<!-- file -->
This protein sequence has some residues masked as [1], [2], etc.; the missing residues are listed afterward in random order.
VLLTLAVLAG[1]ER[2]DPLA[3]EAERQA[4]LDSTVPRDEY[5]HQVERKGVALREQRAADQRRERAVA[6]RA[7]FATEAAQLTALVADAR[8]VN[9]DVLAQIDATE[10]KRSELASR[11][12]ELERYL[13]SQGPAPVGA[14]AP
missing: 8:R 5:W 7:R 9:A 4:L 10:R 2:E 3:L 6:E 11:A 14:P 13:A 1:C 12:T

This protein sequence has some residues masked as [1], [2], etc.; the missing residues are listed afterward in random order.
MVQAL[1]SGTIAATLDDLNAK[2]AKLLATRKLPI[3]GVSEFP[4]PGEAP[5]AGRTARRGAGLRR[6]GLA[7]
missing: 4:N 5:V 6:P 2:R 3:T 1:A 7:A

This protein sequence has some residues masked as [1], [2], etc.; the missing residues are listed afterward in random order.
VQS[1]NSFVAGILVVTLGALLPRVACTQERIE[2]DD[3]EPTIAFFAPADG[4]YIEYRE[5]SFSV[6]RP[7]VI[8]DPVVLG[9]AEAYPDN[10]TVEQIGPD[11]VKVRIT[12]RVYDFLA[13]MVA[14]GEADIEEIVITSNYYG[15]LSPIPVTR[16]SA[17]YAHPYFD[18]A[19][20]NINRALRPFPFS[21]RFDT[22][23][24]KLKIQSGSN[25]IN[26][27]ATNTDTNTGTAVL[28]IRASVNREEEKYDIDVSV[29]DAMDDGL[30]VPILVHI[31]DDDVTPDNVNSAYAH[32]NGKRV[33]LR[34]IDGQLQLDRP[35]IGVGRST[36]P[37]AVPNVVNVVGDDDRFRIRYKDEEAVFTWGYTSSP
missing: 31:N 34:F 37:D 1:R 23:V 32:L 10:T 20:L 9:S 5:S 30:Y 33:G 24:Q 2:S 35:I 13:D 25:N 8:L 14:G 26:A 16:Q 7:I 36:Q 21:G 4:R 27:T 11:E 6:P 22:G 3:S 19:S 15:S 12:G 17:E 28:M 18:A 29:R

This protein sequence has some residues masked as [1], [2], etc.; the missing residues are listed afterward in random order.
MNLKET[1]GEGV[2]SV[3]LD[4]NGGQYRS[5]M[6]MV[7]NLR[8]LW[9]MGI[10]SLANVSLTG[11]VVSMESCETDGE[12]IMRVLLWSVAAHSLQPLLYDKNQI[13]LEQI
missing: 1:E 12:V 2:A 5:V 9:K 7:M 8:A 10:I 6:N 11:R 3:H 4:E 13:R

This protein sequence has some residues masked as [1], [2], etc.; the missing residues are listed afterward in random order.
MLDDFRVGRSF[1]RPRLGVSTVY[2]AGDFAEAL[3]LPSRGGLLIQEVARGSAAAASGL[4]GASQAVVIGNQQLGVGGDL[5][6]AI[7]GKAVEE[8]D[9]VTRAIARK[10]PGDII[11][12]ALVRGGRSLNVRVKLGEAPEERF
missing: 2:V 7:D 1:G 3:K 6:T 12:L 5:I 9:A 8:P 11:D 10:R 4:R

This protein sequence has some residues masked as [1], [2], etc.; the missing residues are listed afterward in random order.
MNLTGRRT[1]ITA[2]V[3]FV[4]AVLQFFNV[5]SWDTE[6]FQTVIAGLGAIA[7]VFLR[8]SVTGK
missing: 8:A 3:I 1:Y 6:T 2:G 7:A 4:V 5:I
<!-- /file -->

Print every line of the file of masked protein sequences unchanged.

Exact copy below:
This protein sequence has some residues masked as [1], [2], etc.; the missing residues are listed afterward in random order.
VLLTLAVLAG[1]ER[2]DPLA[3]EAERQA[4]LDSTVPRDEY[5]HQVERKGVALREQRAADQRRERAVA[6]RA[7]FATEAAQLTALVADAR[8]VN[9]DVLAQIDATE[10]KRSELASR[11][12]ELERYL[13]SQGPAPVGA[14]AP
missing: 8:R 5:W 7:R 9:A 4:L 10:R 2:E 3:L 6:E 11:A 14:P 13:A 1:C 12:T

This protein sequence has some residues masked as [1], [2], etc.; the missing residues are listed afterward in random order.
MVQAL[1]SGTIAATLDDLNAK[2]AKLLATRKLPI[3]GVSEFP[4]PGEAP[5]AGRTARRGAGLRR[6]GLA[7]
missing: 4:N 5:V 6:P 2:R 3:T 1:A 7:A

This protein sequence has some residues masked as [1], [2], etc.; the missing residues are listed afterward in random order.
VQS[1]NSFVAGILVVTLGALLPRVACTQERIE[2]DD[3]EPTIAFFAPADG[4]YIEYRE[5]SFSV[6]RP[7]VI[8]DPVVLG[9]AEAYPDN[10]TVEQIGPD[11]VKVRIT[12]RVYDFLA[13]MVA[14]GEADIEEIVITSNYYG[15]LSPIPVTR[16]SA[17]YAHPYFD[18]A[19][20]NINRALRPFPFS[21]RFDT[22][23][24]KLKIQSGSN[25]IN[26][27]ATNTDTNTGTAVL[28]IRASVNREEEKYDIDVSV[29]DAMDDGL[30]VPILVHI[31]DDDVTPDNVNSAYAH[32]NGKRV[33]LR[34]IDGQLQLDRP[35]IGVGRST[36]P[37]AVPNVVNVVGDDDRFRIRYKDEEAVFTWGYTSSP
missing: 31:N 34:F 37:D 1:R 23:V 32:L 10:T 20:L 9:S 5:S 30:Y 33:G 24:Q 2:S 35:I 13:D 25:N 8:L 14:G 26:A 16:Q 7:I 36:Q 21:G 4:R 27:T 11:E 6:P 22:G 3:S 19:S 15:S 12:G 17:E 28:M 18:A 29:R

This protein sequence has some residues masked as [1], [2], etc.; the missing residues are listed afterward in random order.
MNLKET[1]GEGV[2]SV[3]LD[4]NGGQYRS[5]M[6]MV[7]NLR[8]LW[9]MGI[10]SLANVSLTG[11]VVSMESCETDGE[12]IMRVLLWSVAAHSLQPLLYDKNQI[13]LEQI
missing: 1:E 12:V 2:A 5:V 9:K 7:M 8:A 10:I 6:N 11:R 3:H 4:E 13:R

This protein sequence has some residues masked as [1], [2], etc.; the missing residues are listed afterward in random order.
MLDDFRVGRSF[1]RPRLGVSTVY[2]AGDFAEAL[3]LPSRGGLLIQEVARGSAAAASGL[4]GASQAVVIGNQQLGVGGDL[5][6]AI[7]GKAVEE[8]D[9]VTRAIARK[10]PGDII[11][12]ALVRGGRSLNVRVKLGEAPEERF
missing: 2:V 7:D 1:G 3:K 6:T 12:L 5:I 9:A 8:P 11:D 10:R 4:R

This protein sequence has some residues masked as [1], [2], etc.; the missing residues are listed afterward in random order.
MNLTGRRT[1]ITA[2]V[3]FV[4]AVLQFFNV[5]SWDTE[6]FQTVIAGLGAIA[7]VFLR[8]SVTGK
missing: 8:A 3:I 1:Y 6:T 2:G 7:A 4:V 5:I